Several producers have asked about alfalfa weevils this spring. These pests have commanded the attention of alfalfa growers, and for good reason. The cool spring that has delayed everything has also delayed both alfalfa development and alfalfa weevil activity.
I have been stopping at a few alfalfa fields periodically as I travel the area, and have yet to see either the shot holing damage in the new growth that is characteristic of alfalfa weevils, or located eggs that have been laid. As Anitha Chirumamilla, Entomology Field Specialist in the Rapid City Extension Center reports in a recent article however, once we have accumulated 200-300 growing degree days, it’s time to be scouting. The SDSU Climate and Weather website: http://bit.ly/1tv2zYM indicates that much of southern South Dakota is at that level or about to be in the near future.
It is important to recognize that the mere presence of alfalfa weevils in the field does not warrant pesticide applications. The general threshold (and least precise) is to treat if there are 1.5 to 2 larvae per stem or 30-40% of tips are damaged by the weevils and early harvest is more than one week away. Anitha’s article: http://bit.ly/1m3vo9P goes into greater detail on how to scout for alfalfa weevils and make more precise control decisions.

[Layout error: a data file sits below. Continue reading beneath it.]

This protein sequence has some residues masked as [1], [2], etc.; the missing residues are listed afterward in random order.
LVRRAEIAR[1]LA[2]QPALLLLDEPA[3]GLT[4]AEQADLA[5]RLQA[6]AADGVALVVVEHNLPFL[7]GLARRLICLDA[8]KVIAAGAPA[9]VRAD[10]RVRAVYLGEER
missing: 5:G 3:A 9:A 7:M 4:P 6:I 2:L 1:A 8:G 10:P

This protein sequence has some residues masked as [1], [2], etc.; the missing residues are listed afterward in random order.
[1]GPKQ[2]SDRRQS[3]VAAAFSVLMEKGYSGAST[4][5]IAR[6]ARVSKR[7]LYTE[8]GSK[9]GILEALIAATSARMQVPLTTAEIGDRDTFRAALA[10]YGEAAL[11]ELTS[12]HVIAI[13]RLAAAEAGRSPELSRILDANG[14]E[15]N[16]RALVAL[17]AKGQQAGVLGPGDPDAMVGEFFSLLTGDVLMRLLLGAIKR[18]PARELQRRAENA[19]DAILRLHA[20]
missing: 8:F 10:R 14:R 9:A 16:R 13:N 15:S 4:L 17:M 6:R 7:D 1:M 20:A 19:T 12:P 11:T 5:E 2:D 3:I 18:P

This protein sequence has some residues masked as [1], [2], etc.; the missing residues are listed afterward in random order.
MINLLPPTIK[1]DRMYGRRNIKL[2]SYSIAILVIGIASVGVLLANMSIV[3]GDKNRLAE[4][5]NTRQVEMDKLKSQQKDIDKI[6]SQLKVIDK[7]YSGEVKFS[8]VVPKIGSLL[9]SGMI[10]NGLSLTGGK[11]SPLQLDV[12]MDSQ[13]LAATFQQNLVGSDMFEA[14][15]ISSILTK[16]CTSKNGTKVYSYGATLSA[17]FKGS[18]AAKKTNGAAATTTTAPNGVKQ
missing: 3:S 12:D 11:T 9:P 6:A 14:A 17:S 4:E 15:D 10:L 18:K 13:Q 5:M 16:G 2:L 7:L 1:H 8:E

Early cutting of fields is recommended when possible to manage alfalfa weevils, and regular scouting is crucial in making sustainable management decisions. The key to managing alfalfa weevils with early cutting is to take away their source of food and water and expose them to the sun and wind. If several days of warm, sunny weather follows cutting the alfalfa, and timely harvest and removal of the crop from the field is accomplished, most of the weevils will not likely survive. Cloudy conditions, rain, and/or delayed harvest might allow them to survive long enough for regrowth to occur, and they will feed on the new growth, holding it back and allowing them to survive and continue to damage the second cutting.
Some producers choose to take the first cutting as haylage, immediately exposing the weevil larvae to the sun and wind, rapidly desiccating them. Early cutting does not guarantee there will be no further problems from alfalfa weevils, but when conditions work against the weevils’ survival, it can be an excellent management strategy.
If damaging levels of alfalfa weevil larvae are present and early harvest is more than one week away, insecticide application may be justified. The list of insecticides available to control alfalfa weevil, the rates to apply and pre-harvest intervals, along with additional information is available at High Plains Integrated Pest Management Guide: http://bit.ly/1kbM7di.